This suggests that primary care clinicians can be increasingly confident that their patients will receive this "evidence-based care" when referred to an obesity specialist. Overall, most of the respondents endorsed the use of nutrition, behavioral services, weight-loss surgical care and anti-obesity medications approved by the U.S. Food and Drug Administration (FDA).
The findings were published online on Sept. 10, 2020, in the journal Clinical Obesity.
"Modifications are key to losing weight," says study lead author Kimberly Gudzune, M.D., M.P.H., associate professor of medicine at the Johns Hopkins University School of Medicine, and director of both the Johns Hopkins Healthful Eating, Activity and Weight Program and the Johns Hopkins Obesity Medicine Fellowship. "A lot of physician training doesn't include obesity treatments such as lifestyle counseling and medication management, and without it, you're unlikely to help patients lose weight. We want to ensure that obesity medicine providers are providing great care to help patients achieve long-term success."
Through ABOM, Gudzune surveyed over 490-obesity medicine certified physicians. The physicians were asked about their current clinical practices in the hope of learning if the services they offer are in line with currently accepted science.
Gudzune and her colleagues found that the majority of ABOM physicians responding to their survey offered nutritional (90%), exercise (68%) and mental health (77%) counseling to their patients. Only a few offered minimally invasive procedures (24%), but most provided care before and after surgery (63%). Most (83%) prescribed FDA?approved medications -- both short? and long?term agents (71%).
Gudzune's team concluded that most of the survey participants' obesity medicine services are evidenced based.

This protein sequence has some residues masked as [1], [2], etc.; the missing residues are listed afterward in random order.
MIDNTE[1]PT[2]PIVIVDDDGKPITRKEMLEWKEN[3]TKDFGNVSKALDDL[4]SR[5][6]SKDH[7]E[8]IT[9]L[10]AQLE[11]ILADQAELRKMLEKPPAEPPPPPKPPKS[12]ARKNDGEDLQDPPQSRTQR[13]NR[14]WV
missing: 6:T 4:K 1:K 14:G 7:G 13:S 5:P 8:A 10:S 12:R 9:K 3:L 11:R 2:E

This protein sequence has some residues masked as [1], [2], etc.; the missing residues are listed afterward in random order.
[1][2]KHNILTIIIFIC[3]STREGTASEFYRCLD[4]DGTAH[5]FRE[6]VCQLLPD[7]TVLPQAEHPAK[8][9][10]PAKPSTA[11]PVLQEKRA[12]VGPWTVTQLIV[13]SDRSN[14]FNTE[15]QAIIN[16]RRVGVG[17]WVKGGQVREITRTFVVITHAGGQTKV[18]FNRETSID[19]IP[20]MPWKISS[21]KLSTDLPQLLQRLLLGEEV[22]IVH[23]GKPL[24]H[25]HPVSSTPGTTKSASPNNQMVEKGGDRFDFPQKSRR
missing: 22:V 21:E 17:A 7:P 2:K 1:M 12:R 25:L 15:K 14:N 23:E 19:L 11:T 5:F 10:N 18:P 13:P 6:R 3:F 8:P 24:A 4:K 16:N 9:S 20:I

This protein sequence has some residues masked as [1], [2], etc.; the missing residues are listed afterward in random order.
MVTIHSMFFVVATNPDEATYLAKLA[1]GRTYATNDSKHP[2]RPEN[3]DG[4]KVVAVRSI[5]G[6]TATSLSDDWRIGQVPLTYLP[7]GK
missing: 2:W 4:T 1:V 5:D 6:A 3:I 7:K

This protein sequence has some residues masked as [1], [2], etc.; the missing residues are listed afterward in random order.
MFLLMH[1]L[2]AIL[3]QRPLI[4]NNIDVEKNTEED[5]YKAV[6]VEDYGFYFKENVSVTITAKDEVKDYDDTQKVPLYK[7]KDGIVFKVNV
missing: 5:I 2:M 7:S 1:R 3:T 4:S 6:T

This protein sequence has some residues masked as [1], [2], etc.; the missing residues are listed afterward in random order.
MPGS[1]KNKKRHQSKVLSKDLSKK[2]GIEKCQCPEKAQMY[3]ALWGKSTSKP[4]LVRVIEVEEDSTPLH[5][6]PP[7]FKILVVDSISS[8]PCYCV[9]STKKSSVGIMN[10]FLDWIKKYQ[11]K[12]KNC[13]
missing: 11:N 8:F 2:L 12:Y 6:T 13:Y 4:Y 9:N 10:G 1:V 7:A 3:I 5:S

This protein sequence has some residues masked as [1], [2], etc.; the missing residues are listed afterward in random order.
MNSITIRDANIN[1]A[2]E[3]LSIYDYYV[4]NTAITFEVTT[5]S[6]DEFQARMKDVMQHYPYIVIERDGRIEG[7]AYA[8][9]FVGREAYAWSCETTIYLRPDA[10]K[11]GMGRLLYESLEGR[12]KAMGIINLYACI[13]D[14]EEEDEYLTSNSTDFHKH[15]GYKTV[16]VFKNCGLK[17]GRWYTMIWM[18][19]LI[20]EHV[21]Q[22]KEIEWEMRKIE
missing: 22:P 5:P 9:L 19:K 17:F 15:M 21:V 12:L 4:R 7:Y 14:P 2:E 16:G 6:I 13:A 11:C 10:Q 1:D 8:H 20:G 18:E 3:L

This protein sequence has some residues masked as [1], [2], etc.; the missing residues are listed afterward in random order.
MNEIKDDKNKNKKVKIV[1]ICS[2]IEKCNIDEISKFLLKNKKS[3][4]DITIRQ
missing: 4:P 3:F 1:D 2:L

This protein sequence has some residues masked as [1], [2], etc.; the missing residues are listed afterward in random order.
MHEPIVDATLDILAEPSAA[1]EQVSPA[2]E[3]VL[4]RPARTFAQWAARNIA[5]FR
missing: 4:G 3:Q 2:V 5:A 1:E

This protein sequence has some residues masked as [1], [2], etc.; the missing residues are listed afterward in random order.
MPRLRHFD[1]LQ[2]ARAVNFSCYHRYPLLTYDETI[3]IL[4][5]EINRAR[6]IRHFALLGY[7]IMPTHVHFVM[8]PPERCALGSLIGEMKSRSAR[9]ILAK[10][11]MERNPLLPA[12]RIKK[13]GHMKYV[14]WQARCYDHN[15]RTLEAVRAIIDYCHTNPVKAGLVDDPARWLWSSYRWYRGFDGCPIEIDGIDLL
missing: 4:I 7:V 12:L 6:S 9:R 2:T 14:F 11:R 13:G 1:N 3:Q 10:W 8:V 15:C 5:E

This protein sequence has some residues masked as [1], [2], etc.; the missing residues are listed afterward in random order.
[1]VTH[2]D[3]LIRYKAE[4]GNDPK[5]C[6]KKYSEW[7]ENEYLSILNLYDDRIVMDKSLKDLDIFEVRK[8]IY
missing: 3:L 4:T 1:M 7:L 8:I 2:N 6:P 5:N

Gudzune plans to use the study's findings to raise patient awareness that there are health care providers specifically trained to help with obesity and its consequences, such as a greater risk of cardiovascular disease, diabetes, certain cancers and premature death. She also hopes the study results can be used to identify where gaps may exist in obesity care and to support development of more comprehensive treatments.
TEMPERATURE-SENSITIVE, LONGER-LASTING EYEDROPS MAY MEAN LESS APPLICATIONS, BETTER THERAPY
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Johns Hopkins Medicine researchers have created a gel-based eyedrop that responds to the eye's temperature and allows drugs to remain longer on the eye surface, penetrating tissues more effectively without obscuring vision. Tested in mice, rabbits and pigs, the formulation could reduce the number of times a day that patients need to reach for the eye dropper.
The study was published Sept. 7, 2020, in Nature Biomedical Engineering.
"The main problem with conventional liquid eye drops is that they are very short lasting and not very much drug gets into the eye because the watery substance is blinked away quickly," says Laura Ensign, Ph.D., associate professor of ophthalmology at the Johns Hopkins Wilmer Eye Institute. "So, eye drops often have to be applied multiple times per day to be effective."
More than 90% of drugs for eye conditions are delivered by liquid eyedrops, say the researchers. For people with irritation, glaucoma or dry eye, drops are required multiple times per day. Each dose comes with a small risk of side effects, which can cause patients to skip doses and reduce the treatment's effectiveness. Patients who do so risk additional problems such as prolonged discomfort and vision loss.
In the study, the team of biomedical engineers and ophthalmologists used a compound, called Pluronic F127, a polymer that responds to body temperature and creates a gel. Currently, Pluronic F127 is a component in various over-the-counter lubricating eye drops, but at very low concentrations. These formulations do not become a gel on contact with the eye. Previous tests in animals of a gel-forming concentration often resulted in clumpy, uneven layers on the eye that quickly got caught up in the lids and lashes. Vision also was obscured.